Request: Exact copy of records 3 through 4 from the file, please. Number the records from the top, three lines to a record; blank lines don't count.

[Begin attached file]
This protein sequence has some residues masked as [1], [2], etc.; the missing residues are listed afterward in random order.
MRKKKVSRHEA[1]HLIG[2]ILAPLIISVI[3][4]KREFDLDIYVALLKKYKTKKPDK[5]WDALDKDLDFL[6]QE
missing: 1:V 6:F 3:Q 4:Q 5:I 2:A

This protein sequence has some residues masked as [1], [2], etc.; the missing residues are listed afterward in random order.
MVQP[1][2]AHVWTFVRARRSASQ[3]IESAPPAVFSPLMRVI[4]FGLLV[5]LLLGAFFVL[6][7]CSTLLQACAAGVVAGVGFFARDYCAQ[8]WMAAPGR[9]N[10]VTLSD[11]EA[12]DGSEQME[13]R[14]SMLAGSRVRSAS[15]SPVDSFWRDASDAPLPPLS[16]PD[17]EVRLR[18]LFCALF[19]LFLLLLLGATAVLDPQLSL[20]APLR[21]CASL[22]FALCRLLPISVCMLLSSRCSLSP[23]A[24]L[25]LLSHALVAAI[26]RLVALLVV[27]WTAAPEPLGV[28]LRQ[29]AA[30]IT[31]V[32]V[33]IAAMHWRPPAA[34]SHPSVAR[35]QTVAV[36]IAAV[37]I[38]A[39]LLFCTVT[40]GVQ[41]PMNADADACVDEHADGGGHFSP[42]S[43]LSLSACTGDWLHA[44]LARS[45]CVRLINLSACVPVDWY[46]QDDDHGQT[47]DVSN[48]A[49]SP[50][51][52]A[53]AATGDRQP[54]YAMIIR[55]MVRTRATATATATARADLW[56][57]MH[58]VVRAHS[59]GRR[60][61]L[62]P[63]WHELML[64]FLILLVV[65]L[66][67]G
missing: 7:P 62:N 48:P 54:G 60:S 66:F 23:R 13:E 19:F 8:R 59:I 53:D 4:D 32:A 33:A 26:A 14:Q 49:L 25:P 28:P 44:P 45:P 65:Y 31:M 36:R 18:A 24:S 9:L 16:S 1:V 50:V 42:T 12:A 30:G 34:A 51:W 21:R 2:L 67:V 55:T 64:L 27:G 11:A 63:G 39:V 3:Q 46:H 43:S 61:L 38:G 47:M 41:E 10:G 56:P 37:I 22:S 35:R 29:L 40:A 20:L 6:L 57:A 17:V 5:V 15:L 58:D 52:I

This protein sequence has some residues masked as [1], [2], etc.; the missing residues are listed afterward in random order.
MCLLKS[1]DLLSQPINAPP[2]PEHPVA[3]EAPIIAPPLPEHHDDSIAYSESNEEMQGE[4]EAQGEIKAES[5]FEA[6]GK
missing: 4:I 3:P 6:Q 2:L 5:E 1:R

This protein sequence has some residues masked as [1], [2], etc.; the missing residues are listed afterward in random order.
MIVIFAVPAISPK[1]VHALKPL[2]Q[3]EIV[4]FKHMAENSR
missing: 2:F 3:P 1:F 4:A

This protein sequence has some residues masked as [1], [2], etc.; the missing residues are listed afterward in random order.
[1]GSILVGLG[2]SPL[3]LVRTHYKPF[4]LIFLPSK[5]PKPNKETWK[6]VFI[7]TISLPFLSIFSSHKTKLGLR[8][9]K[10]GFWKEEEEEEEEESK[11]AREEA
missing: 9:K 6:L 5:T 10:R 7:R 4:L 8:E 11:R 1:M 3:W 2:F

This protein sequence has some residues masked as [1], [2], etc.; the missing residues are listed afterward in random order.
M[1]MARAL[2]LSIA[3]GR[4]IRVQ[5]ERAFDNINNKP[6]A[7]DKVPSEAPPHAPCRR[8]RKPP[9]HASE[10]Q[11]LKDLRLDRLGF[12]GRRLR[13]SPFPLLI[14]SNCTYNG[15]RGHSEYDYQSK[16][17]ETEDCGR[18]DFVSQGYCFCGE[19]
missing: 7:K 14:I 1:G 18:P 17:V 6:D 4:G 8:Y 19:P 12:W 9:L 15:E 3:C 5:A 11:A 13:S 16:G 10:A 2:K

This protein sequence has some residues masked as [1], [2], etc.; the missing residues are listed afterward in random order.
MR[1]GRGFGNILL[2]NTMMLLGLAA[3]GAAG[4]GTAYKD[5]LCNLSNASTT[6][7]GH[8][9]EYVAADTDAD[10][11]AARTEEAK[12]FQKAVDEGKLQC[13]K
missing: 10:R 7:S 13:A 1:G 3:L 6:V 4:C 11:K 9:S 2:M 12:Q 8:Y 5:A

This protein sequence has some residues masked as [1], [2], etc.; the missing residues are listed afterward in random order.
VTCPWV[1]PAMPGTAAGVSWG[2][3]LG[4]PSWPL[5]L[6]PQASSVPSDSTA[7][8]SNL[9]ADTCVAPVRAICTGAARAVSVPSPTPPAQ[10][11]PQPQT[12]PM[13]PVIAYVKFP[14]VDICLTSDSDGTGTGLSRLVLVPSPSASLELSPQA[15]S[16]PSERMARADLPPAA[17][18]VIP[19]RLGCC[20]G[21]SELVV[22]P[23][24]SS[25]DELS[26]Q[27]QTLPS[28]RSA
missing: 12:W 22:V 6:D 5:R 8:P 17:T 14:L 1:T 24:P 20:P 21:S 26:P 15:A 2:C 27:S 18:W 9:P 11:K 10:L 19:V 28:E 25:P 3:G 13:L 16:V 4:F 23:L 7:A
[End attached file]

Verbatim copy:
This protein sequence has some residues masked as [1], [2], etc.; the missing residues are listed afterward in random order.
MCLLKS[1]DLLSQPINAPP[2]PEHPVA[3]EAPIIAPPLPEHHDDSIAYSESNEEMQGE[4]EAQGEIKAES[5]FEA[6]GK
missing: 4:I 3:P 6:Q 2:L 5:E 1:R

This protein sequence has some residues masked as [1], [2], etc.; the missing residues are listed afterward in random order.
MIVIFAVPAISPK[1]VHALKPL[2]Q[3]EIV[4]FKHMAENSR
missing: 2:F 3:P 1:F 4:A